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NCJW Atlanta Section Stays True to Its Mission – Turning Progressive Ideals into Action for Georgians

National Council of Jewish Women’s Atlanta Section has been improving the lives of women, children, and families since 1895.

By National Council of Jewish Women | Atlanta Jewish Times

Photo of Co-Presidents Sherry Frank and Stacey Hader Epstein.

Sherry Frank & Stacey Hader Epstein NCJW/Atlanta Section Co-presidents.

National Council of Jewish Women’s Atlanta Section has been improving the lives of women, children, and families since 1895, yet its tireless advocates (formerly known as “members”) find their efforts are needed now more than ever. According to Co-president Sherry Frank, “The section’s priorities of contributing to the education of young children; preserving women’s rights to reproductive health, justice, and freedom; protecting voting rights; ensuring free and fair elections, and supporting fair and qualified judges—all through a Jewish lens—evoke the very same passion and compassion as they did over a century ago.”

At the turn of the twentieth century, NCJW/Atlanta’s efforts on behalf of area children began with its early association with the Free Kindergarten Association. The section held a Sabbath School for children of newly arrived immigrants, provided free hygiene programs for children, and opened a public circulating library. One hundred years later, the organization’s work on behalf of Atlanta’s children continues. Before the pandemic, NCJW/Atlanta was training and placing dozens of reading tutors in nine Title I elementary schools around the city. The organization—and its beloved tutors—are eager to get back to their students sometime this school year.

These children are also the beneficiaries of scores of backpacks and school supplies provided by many NCJW advocates. In addition, NCJW/Atlanta volunteers are thrilled each spring to set up Mother’s Day Jewelry Shops in some of the schools. “We receive hundreds of donated pieces of costume jewelry during the year,” said Co-president Stacey Hader Epstein. “All of the jewelry is cleaned and displayed for these young children to ‘shop’ for their mothers or caregivers. The children—and their teachers—love this special event.”

NCJW/Atlanta’s community service work extends to newborns and their mothers, too. The organization works with local agencies to provide vital prenatal items for mothers-to-be in need as well as clothing and supplies for their infants.

A woman’s right to vote has been at the forefront of NCJW’s work since its founding. Over the decades, that sacred right and any threat to the sanctity of voting rights and freedoms have motivated Atlanta Section’s advocates to participate in myriad opportunities to protect the vote. From voter registration drives to postcard writing efforts to its recent Promote the Vote/Protect the Vote campaign, NCJW/Atlanta works to ensure that every citizen’s voice and vote is counted. At this fragile point in our democracy’s history, the section looks forward to joining thousands of others in Atlanta and across the country on August 28 to “pray with our feet” at the “March On for Voting Rights.”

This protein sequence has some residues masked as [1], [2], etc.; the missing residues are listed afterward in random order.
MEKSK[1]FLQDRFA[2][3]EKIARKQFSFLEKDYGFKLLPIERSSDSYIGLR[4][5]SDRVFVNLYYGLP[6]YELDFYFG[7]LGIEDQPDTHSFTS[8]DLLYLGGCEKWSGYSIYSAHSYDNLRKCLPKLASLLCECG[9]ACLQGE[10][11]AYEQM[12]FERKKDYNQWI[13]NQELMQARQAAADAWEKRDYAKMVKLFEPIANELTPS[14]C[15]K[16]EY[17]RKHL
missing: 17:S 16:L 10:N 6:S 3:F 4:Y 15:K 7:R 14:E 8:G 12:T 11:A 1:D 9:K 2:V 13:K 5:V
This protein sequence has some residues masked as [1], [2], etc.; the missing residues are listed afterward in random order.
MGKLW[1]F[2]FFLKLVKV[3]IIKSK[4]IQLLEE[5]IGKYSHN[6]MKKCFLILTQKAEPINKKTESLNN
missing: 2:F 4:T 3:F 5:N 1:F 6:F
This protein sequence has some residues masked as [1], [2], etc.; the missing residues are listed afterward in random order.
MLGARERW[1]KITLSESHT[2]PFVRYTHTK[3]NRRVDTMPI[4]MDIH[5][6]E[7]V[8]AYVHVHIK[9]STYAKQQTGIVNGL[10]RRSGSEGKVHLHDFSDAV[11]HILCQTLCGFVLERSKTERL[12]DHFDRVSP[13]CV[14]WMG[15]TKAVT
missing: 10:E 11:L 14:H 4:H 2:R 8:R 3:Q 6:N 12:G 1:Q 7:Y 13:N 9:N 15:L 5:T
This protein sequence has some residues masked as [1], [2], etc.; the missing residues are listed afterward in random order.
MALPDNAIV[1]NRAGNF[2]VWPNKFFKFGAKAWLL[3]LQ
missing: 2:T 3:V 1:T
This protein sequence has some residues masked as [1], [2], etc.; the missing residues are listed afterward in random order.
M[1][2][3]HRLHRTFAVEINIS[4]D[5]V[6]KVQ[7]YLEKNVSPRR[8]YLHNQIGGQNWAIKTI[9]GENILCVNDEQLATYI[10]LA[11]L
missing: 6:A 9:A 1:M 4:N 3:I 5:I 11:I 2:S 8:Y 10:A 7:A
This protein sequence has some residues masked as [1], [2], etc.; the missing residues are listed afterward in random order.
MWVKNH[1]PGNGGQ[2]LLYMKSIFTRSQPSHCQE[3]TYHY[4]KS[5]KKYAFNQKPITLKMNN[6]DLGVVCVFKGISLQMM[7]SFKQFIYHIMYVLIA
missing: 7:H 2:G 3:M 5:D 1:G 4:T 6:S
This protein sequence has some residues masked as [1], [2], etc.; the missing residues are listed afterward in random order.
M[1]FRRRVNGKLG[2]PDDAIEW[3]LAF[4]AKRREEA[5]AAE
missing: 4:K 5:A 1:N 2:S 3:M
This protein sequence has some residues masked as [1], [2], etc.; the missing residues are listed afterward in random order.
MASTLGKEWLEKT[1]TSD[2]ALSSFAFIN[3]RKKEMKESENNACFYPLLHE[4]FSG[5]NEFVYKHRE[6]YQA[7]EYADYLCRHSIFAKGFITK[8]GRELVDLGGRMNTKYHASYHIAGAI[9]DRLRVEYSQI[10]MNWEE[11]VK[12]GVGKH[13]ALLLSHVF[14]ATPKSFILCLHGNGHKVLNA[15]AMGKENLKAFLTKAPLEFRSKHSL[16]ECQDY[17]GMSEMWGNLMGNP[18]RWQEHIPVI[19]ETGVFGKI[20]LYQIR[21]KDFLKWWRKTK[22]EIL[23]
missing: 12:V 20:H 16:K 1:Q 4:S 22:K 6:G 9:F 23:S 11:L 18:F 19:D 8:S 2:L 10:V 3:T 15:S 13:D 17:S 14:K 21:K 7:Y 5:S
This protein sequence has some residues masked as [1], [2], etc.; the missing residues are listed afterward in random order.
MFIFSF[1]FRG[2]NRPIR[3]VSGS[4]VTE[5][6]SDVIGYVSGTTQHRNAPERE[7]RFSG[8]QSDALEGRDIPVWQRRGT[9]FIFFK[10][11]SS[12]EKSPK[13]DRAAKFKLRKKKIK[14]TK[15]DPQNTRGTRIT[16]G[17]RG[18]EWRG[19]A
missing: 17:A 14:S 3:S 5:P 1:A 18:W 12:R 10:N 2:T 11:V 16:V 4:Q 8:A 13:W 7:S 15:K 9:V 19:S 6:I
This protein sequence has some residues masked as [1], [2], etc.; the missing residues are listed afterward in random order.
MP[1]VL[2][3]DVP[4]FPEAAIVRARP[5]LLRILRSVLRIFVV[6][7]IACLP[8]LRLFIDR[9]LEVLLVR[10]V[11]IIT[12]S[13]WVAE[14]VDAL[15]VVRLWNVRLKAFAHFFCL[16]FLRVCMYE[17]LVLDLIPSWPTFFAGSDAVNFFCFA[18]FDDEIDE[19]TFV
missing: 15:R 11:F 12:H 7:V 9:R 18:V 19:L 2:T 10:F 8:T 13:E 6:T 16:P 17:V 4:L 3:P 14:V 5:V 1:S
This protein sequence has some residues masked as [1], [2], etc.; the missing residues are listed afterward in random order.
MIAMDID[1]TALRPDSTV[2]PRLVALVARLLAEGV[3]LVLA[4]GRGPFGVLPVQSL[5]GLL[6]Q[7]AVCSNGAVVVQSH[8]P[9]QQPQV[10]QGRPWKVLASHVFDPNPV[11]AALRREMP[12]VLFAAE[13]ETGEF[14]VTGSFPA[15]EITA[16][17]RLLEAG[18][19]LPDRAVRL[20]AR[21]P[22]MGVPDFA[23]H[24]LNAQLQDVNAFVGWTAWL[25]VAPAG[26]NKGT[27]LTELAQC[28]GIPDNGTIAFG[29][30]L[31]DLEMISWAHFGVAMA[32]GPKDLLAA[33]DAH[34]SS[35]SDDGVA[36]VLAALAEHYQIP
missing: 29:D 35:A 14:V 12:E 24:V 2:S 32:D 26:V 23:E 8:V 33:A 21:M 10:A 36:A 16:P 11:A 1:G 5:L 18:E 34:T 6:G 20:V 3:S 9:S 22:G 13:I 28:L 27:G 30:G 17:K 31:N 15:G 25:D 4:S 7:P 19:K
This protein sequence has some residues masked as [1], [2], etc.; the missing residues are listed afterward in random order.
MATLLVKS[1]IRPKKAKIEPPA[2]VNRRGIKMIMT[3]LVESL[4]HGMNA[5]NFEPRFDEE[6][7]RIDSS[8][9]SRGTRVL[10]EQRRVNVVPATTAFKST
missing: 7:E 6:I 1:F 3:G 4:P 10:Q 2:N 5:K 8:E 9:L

Women’s health—both physical and mental—has been a cornerstone issue for NCJW/Atlanta for decades. As domestic violence, child marriage, and rape entered the country’s conversation, NCJW stepped up early to assist local women with needed representation and necessities. And as early as the 1950s, the Atlanta Section was advocating for a woman’s authority over her own health. This support continues to this day as NCJW/Atlanta lobbies for each woman’s freedom of choice and against threatening legislation at the state and federal levels. The section is looking forward to educating its advocates and others this fall about the dire ramifications of reversing Roe v. Wade.

The rich history of NCJW’s Atlanta Section serves as a steppingstone to the vital work its advocates do today and will do tomorrow for its mission is as relevant as ever. The section offers many opportunities for passionate women of all ages who are inspired by Jewish values and who strive for social justice by improving the quality of life for women, children, and families, and by safeguarding individual rights and freedoms. It is who we are. It is how we live.

If you are interested in joining this vibrant group of women who are making a difference in the lives of Atlanta families, visit

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